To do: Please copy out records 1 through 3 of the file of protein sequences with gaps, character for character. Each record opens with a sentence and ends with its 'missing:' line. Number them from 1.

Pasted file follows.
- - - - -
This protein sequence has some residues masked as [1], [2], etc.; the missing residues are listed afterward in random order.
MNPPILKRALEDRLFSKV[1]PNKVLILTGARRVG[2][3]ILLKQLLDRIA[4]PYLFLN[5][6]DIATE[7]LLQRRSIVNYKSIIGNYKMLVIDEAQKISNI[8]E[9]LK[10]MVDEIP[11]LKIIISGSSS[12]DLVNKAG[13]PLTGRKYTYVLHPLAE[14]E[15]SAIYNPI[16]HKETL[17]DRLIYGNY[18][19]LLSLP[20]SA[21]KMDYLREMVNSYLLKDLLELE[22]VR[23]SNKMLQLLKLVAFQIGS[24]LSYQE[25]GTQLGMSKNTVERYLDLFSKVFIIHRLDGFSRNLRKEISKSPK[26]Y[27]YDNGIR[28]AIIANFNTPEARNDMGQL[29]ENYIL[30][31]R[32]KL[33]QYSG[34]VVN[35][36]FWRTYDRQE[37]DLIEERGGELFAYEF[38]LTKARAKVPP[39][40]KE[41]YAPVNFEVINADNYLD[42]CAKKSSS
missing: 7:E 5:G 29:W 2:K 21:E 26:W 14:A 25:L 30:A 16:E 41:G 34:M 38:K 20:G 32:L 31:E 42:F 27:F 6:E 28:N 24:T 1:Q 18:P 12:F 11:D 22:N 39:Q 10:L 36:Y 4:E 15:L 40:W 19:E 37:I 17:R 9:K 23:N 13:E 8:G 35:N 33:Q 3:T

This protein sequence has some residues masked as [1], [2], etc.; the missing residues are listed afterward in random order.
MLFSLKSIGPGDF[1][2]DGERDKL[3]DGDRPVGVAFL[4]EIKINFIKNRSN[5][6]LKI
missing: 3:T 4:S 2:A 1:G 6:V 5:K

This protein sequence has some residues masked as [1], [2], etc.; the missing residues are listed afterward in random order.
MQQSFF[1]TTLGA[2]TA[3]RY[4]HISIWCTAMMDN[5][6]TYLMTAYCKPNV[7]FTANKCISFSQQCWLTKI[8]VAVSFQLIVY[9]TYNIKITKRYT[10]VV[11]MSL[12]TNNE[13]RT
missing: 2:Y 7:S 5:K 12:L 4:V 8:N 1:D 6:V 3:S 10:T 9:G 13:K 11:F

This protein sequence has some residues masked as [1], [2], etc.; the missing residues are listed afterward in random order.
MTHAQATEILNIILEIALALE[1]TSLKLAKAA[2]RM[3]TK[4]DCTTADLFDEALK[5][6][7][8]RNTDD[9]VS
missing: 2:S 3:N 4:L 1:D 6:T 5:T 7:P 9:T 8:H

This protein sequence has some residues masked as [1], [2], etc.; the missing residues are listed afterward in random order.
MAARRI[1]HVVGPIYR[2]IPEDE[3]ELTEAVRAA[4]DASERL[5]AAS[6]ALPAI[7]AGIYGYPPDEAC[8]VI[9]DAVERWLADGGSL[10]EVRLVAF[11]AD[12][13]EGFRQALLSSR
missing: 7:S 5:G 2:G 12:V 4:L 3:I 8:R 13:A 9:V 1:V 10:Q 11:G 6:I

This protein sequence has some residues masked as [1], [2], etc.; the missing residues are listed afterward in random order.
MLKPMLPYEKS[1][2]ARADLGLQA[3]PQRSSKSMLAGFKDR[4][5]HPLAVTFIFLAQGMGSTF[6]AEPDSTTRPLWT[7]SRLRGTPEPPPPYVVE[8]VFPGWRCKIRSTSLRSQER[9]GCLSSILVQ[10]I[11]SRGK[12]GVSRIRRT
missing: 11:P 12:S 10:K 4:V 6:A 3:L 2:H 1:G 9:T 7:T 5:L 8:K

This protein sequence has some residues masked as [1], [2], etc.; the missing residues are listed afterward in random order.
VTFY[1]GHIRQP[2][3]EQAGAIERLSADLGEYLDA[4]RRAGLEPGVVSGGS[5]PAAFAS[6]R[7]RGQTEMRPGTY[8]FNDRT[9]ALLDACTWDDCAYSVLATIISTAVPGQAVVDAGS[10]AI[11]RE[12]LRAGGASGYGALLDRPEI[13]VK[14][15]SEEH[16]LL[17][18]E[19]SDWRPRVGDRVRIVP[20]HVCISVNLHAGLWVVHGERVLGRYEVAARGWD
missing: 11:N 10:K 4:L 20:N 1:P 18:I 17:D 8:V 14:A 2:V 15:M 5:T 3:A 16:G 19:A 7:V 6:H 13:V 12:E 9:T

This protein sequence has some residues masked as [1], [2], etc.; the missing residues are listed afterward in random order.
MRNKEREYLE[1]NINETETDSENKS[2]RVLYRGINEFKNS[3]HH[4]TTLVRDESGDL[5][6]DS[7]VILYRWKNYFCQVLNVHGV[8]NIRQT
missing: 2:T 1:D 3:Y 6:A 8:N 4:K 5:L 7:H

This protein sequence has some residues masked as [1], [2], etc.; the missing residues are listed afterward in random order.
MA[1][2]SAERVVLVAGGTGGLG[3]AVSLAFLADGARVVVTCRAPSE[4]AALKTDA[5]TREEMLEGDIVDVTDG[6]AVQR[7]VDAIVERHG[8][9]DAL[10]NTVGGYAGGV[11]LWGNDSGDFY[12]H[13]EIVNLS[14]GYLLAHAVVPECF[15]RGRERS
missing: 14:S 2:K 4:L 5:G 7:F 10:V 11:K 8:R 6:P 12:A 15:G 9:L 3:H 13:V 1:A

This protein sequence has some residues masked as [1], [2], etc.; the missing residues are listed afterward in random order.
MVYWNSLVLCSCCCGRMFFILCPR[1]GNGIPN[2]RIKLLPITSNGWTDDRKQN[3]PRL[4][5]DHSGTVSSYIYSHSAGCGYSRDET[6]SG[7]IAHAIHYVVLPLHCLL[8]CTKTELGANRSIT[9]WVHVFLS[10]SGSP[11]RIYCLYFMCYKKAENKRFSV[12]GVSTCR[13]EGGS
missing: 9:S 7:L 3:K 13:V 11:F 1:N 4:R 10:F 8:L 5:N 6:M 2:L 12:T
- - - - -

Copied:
This protein sequence has some residues masked as [1], [2], etc.; the missing residues are listed afterward in random order.
MNPPILKRALEDRLFSKV[1]PNKVLILTGARRVG[2][3]ILLKQLLDRIA[4]PYLFLN[5][6]DIATE[7]LLQRRSIVNYKSIIGNYKMLVIDEAQKISNI[8]E[9]LK[10]MVDEIP[11]LKIIISGSSS[12]DLVNKAG[13]PLTGRKYTYVLHPLAE[14]E[15]SAIYNPI[16]HKETL[17]DRLIYGNY[18][19]LLSLP[20]SA[21]KMDYLREMVNSYLLKDLLELE[22]VR[23]SNKMLQLLKLVAFQIGS[24]LSYQE[25]GTQLGMSKNTVERYLDLFSKVFIIHRLDGFSRNLRKEISKSPK[26]Y[27]YDNGIR[28]AIIANFNTPEARNDMGQL[29]ENYIL[30][31]R[32]KL[33]QYSG[34]VVN[35][36]FWRTYDRQE[37]DLIEERGGELFAYEF[38]LTKARAKVPP[39][40]KE[41]YAPVNFEVINADNYLD[42]CAKKSSS
missing: 7:E 5:G 29:W 2:K 21:E 26:W 14:A 25:L 30:A 16:E 41:G 34:M 38:K 20:G 32:L 31:E 42:F 27:F 6:E 28:N 24:T 1:Q 18:P 12:F 11:D 22:N 39:Q 10:L 36:Y 4:E 15:L 40:W 19:E 37:I 17:R 9:K 23:N 13:E 8:G 35:N 33:Q 3:T

This protein sequence has some residues masked as [1], [2], etc.; the missing residues are listed afterward in random order.
MLFSLKSIGPGDF[1][2]DGERDKL[3]DGDRPVGVAFL[4]EIKINFIKNRSN[5][6]LKI
missing: 3:T 4:S 2:A 1:G 6:V 5:K

This protein sequence has some residues masked as [1], [2], etc.; the missing residues are listed afterward in random order.
MQQSFF[1]TTLGA[2]TA[3]RY[4]HISIWCTAMMDN[5][6]TYLMTAYCKPNV[7]FTANKCISFSQQCWLTKI[8]VAVSFQLIVY[9]TYNIKITKRYT[10]VV[11]MSL[12]TNNE[13]RT
missing: 2:Y 7:S 5:K 12:L 4:V 8:N 1:D 6:V 3:S 10:T 9:G 13:K 11:F